I think Frank was really young and shallow at the time. We don't know who he was before he started working for Annalise. All we know is that Sam introduced them. Sam dragged Frank out of the gutter and made Annalise hire him. And I think he wasn't secure in himself, and here's basically lots of money coming his way. And, you know, Annalise was mean to him. I think it was a very immature reactive spontaneous decision that really, to me, that sin really explains why he's so loyal to Annalise. I think he basically believes that he killed Annalise's child, so he's doing everything in his life to make up for, really, a dumb mistake that he made when he was younger and more immature.
In the scene when he actually goes and sets the bug in Annalise's hotel room, is there part of Frank that was still deciding whether he or not he'd do it, only to be pushed by the way she spoke to him? Was there a chance for him to have walked out of the room with the bug still in his hand if she's spoken to him differently?
I definitely think so. I think that's the tragedy of the moment. Annalise is very reactive too and can say the blunt thing, and I think he just made a gut decision there which was, "You know what? If you're going to be such a dick to me, then I'm going to do this thing." He tells Sam at the end of the episode, "I thought they would just use it to get a mistrial." He didn't think would end up this way, and that's the tragedy of it. He didn't think that it was as big of a deal as it would be.
When Annalise is talking to Bonnie at the end of the episode and she says "He has to go," there's a couple ways we could interpret that. How should we be interpreting that? Just that Frank needs to get out of her life, or is it even deeper?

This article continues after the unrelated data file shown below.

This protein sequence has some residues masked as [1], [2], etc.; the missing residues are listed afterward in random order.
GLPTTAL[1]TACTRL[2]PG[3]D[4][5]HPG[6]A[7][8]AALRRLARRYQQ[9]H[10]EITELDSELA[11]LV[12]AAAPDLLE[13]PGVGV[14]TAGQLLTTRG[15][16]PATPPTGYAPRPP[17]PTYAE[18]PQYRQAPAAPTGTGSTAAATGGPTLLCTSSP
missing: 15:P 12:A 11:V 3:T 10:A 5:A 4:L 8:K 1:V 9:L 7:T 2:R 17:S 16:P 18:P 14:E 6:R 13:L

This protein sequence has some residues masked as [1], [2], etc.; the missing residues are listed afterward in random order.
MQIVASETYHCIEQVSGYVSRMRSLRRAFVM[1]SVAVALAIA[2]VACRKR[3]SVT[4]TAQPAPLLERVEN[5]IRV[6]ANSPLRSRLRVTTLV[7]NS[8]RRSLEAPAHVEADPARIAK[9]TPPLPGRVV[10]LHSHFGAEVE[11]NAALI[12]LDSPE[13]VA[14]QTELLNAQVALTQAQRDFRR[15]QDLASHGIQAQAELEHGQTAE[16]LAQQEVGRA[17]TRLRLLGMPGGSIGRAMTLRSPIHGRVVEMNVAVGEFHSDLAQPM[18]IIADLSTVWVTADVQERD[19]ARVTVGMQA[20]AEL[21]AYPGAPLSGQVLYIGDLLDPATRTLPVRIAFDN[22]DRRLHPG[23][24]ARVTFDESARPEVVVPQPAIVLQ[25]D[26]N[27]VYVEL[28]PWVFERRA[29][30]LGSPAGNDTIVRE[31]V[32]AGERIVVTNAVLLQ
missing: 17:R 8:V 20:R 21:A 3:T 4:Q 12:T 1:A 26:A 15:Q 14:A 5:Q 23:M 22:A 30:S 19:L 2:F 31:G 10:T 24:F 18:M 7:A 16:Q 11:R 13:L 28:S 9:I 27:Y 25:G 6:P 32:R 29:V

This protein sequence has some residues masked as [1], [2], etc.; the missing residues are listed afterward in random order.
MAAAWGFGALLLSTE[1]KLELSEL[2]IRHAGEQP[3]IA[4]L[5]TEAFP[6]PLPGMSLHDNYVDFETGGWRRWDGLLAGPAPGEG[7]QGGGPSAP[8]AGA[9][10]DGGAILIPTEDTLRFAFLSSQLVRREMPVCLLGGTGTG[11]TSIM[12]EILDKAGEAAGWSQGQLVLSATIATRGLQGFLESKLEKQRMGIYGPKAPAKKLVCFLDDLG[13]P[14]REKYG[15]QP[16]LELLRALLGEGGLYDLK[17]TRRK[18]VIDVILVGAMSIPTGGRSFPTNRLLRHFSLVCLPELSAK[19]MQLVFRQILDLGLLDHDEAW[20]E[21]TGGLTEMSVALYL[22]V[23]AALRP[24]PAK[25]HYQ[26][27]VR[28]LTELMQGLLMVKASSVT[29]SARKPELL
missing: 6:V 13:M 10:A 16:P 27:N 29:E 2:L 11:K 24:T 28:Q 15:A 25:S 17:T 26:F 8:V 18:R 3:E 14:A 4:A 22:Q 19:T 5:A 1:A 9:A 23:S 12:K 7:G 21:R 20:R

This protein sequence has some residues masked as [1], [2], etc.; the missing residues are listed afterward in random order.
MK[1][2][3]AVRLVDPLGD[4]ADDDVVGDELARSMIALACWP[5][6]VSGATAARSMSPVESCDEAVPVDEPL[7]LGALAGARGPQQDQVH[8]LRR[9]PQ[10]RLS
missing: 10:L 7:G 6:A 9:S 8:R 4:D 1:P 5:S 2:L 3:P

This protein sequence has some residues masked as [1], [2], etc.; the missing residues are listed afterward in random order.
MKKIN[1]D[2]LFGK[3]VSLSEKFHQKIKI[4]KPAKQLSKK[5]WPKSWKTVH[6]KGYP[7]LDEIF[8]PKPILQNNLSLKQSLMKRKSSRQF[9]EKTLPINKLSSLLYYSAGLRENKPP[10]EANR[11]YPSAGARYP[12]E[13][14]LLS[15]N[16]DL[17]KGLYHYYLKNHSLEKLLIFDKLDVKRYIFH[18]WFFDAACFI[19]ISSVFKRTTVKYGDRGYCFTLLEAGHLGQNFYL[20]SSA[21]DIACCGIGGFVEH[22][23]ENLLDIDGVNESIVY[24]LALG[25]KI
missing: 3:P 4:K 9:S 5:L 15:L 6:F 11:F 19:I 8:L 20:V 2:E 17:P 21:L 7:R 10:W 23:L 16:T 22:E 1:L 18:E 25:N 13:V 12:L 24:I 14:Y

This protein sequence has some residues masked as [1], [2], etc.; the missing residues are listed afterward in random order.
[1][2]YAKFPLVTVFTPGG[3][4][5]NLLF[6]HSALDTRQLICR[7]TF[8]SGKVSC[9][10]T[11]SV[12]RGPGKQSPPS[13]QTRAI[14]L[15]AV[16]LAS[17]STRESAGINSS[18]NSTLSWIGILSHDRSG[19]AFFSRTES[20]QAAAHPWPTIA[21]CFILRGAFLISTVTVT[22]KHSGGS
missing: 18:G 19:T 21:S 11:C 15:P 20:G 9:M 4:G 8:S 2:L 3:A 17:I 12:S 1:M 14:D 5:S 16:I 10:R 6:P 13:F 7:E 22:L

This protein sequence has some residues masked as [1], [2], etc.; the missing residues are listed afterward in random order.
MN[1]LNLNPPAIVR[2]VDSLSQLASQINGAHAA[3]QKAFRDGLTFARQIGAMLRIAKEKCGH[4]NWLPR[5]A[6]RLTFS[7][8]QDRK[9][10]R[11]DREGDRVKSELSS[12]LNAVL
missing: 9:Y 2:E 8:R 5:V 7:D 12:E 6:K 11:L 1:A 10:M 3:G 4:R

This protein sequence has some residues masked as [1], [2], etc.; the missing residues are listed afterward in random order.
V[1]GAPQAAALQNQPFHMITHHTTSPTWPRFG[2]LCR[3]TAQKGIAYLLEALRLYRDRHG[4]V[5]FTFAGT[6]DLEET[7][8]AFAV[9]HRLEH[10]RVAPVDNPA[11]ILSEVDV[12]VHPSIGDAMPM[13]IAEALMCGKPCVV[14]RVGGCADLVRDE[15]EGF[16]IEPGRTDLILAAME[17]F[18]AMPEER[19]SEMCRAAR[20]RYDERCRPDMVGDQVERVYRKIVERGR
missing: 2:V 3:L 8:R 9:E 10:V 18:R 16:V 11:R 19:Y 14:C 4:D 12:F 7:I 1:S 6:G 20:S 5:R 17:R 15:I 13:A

That's a question—it's written specifically so you can interpret it in different ways. I sometimes think it's one thing and then other things, but I'm happy for people to wonder about that over the next few months before season three happens. But I will say, this is the ultimate betrayal of betrayals. She's been betrayed by Sam, she knew that. She's been betrayed by many men in her life, and I think there's no patience for that anymore. We haven't seen Annalise kill anyone before or be a murderer, so I don't know. All the questions are fair, basically. What I love about Viola is, I didn't know how she'd preform that line at all, and I think she did it perfectly.
Looking to season three, what road does Frank have ahead of him to fix his relationship with Annalise?
The question is, does he think he can fix it at all or does he just have to run away and hope she never finds him? I think that's a real possibility. I think the other—I don't know how you can fix it, and I think that's what he was dealing with the whole episode. And will she ever let him. It's such a huge hurdle, I don't know how they'll ever get over it.
For part two of our chat with Nowalk, including scoop on who the mystery shooter might be, head right over here!
How to Get Away With Murder returns for season three this fall on ABC.